Anna Bullock is learning art restoration and conservation from a master.
Bullock, 21, an assistant/intern working along side Alexander Gabov on the refurbish of “The Family” sculpture in St. George’s Square, was putting some of the final touches on the work Thursday in the sun-drenched square.
The temperature was hot, and the work was hot. Bullock was applying a special wax in areas of the iconic sculpture with a paint brush on a long handle, and Gabov was melting it into the bronze figures with a propane torch.
Gabov, owner of Conservation of Sculptures, Monuments and Objects, is well-known across Canada for his fine work on public art. He started cleaning, refurbishing and rejuvenated “The Family” on Monday. The work was nearing completion Thursday, and the William McElcheran statue, symbolic of the universal family, was looking as good as new with its fresh coat of patina.
The city invested about $14,000 in work that included a refresh on the sculpture and some needed work on the fountain. The effort will prolong the life of a statue that has become emblematic of downtown Guelph, though somewhat controversial over the years for its nudity and style.
Bullock has been working with Gabov since last October, and has travelled to many communities and worked on a number of public works of art. She hopes to study art conservation at Queens University, where Gabov once taught.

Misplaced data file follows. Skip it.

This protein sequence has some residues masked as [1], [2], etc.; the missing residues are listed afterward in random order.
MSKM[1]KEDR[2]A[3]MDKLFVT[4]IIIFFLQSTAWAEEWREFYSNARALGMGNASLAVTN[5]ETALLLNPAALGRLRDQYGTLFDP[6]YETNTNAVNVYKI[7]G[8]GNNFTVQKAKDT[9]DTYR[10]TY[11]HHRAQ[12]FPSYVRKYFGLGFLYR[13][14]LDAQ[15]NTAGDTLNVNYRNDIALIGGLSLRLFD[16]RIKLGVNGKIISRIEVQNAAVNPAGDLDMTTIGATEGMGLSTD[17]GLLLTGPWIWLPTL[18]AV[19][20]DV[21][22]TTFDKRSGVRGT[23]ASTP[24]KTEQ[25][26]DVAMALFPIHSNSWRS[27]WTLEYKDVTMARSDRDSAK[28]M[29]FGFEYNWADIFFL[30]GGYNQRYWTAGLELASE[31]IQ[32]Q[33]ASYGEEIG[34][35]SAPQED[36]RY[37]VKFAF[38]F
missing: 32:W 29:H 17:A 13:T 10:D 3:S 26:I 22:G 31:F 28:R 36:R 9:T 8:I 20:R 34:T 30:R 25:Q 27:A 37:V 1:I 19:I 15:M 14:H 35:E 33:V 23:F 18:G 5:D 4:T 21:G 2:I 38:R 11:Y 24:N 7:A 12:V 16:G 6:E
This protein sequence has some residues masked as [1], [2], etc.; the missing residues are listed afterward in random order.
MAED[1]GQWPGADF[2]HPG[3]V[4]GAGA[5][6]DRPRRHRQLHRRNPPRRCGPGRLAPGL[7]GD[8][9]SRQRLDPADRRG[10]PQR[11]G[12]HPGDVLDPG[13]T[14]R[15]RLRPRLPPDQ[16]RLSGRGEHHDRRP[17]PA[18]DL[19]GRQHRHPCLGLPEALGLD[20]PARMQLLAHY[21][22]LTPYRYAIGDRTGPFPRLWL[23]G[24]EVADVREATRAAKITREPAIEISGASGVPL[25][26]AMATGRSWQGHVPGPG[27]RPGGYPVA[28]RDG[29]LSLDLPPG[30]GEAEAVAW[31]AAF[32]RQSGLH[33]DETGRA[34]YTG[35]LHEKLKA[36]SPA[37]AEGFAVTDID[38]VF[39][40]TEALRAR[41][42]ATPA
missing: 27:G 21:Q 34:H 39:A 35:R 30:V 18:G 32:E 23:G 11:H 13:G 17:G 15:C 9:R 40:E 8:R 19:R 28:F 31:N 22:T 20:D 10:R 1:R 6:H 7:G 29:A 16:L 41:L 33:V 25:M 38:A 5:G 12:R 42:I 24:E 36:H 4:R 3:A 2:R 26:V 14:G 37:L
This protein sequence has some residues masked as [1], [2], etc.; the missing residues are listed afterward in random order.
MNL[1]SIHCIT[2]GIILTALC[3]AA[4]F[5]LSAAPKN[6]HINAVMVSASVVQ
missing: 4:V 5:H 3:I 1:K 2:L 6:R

“It’s always fun to the see the final product,” Bullock said. “It’s satisfying to see something I've worked on looking really good again.
Gabov said Bullock is a fine visual artist herself, and has a fine touch with the restoration work. He added that he was an artist “in a previous life,” and restoring public works of art is a way of getting to know the work of other artists.
“I get to put myself in their shoes, and kind of reverse engineer the piece,” he said, adding that every bronze sculpture is different, with its own characteristics, properties and needs. Every job is a custom job.
“The Family” was unveiled in 1985. The frog element that accompanies it was installed in 1987, a gift of the artist. It, too, was refurbished.
Gabov said the sculpture is definitely a central piece of art in Guelph, and one that continues to generate a lot of comments. Some are fun and humorous, others not so much, he said.
“It is definitely a conversation piece,” he said.